Luckily, the situation is slowly changing: unlike in many other Italian wine-growing areas, where individualism reigns supreme and winery owners spend a large portion of their time bickering, producers from Montepulciano are eager to sit together at a table and join forces to find common solutions to the challenges they all face. One of their greatest achievements in recent times was the development of a system of subzones called Pievi, corresponding to historical districts within the feudal territory of Montepulciano and aimed at emphasizing diversity within the appellation.

Besides originating from a specific area, the wine sporting a Pieve mention will also have to contain at least 85% Sangiovese and no international grapes at all.

We tasted some samples of Pievi wine that will hit the market as soon as Consorzio gets the final approval from the European Union, and the results exceeded expectations. The Nobile di Montepulciano Pieve aren’t just site-specific wines: they are more transparent, pure, and refined than most wines produced in Montepulciano until no

The 2021 vintage in a nutshell

Stylistically, the wines hitting the market this year are somewhere in between the purity and lightness of the Pievi and the richer, headier style of the past. Those from the 2021 vintage show some of the most transparent colors ever, also hinting at a good to very good vintage for Sangiovese.

  • Warm but balanced: Up to twenty years ago, 2021 would have been considered a warm vintage for Montepulciano but it wasn’t quite as scorching hot as the warmest ones of the last decade. Winter and spring were colder than average, leading to a late budbreak, and minimum temperatures remained relatively low until the end of April. July and August, instead, recorded above-average temperatures, with a noteworthy heat spike at the end of July, followed by another one in mid-August. September was also warmer than average but relatively low minimum temperatures favored diurnal swings, leading to a regular harvest – by global warming standards – between the end of September and the first week of October.
  • Water scarcity: Drought has been a recurring problem in recent years, and the 2021 vintage was no exception. According to leading Italian news outlet, Wine News, annual rainfalls in Montepulciano were 25% lower than the average for the past 20 years. “ The whole season was very dry – explained Andrea Natalini, the owner of Le Berne – by the end of August the plants were suffering from considerable hydric stress, so showers in September were a literal godsend. They transformed a challenging vintage into an exceptional one”.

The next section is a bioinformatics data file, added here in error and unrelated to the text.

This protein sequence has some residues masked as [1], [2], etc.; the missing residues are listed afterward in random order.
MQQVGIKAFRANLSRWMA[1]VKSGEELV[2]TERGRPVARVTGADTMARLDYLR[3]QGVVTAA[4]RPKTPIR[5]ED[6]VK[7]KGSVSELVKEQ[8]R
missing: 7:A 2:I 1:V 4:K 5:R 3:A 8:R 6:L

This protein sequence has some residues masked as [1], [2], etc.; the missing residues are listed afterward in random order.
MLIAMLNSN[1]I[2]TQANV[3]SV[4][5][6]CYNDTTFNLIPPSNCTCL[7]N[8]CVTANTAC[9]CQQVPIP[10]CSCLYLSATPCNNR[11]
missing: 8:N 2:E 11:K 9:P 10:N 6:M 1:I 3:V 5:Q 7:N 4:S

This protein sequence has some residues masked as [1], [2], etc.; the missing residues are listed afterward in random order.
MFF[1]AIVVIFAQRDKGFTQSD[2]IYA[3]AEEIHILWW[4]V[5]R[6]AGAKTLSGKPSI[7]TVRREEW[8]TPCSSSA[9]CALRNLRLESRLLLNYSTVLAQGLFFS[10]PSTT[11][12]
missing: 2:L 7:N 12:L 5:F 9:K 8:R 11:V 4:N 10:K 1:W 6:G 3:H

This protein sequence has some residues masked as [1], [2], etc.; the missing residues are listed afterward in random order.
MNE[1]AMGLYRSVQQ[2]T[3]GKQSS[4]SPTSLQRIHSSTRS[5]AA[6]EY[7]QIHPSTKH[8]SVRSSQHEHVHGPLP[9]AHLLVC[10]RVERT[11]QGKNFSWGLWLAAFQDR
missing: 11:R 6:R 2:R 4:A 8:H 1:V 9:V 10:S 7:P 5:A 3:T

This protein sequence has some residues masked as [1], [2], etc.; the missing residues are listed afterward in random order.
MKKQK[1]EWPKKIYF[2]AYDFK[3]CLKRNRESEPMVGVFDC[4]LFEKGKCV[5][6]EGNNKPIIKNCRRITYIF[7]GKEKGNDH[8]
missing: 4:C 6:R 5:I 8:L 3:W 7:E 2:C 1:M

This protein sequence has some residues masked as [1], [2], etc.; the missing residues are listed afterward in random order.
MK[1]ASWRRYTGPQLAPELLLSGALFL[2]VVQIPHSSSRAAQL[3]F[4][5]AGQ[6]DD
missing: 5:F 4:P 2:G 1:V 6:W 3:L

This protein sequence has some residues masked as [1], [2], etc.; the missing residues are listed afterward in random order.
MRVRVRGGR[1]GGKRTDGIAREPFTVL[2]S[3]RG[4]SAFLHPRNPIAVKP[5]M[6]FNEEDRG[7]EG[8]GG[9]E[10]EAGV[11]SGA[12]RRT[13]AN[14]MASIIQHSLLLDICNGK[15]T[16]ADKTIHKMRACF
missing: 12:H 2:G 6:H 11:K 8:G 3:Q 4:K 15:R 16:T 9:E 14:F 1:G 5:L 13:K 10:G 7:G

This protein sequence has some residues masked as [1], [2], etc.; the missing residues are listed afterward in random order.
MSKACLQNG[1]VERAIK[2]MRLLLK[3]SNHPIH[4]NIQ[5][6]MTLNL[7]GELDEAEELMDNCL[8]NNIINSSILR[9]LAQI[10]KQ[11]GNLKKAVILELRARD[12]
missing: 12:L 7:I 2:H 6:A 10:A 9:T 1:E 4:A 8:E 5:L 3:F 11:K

In the end, the most talented producers made outstanding wines in 2021. On the other hand, tannin management continues to be a problem in Montepulciano – especially in the face of ever-drier summer months and shorter growing cycles. The least successful examples from this vintage display gritty tannins that outweigh the fruit. Over-oaked or overripe versions, instead, are fewer than in the past.

Late releases and Riserva 

The fact that the top three wines in the tasting report belong to previous vintages hinges on top producers’ usual decision to delay the release of their top-shelf wines. Tasting the top 2020s alongside the 2021s shows the two vintages were radically different, with the wines of the latter being charming, elegant and velvety – lovely to drink right now but perhaps less long-lived. 

As for the Riserva, some of the best wines from the appellation belong to this category but longer oak aging frequently dries out the mouthfeel, causing the tannins to taste even more astringent. So be selective when picking a Nobile di Montepulciano Riserva. 

Check out the full tasting report with a detailed explanation of the best Vino Nobile di Montepulciano from the latest vintages

Leave a Reply

Your email address will not be published. Required fields are marked *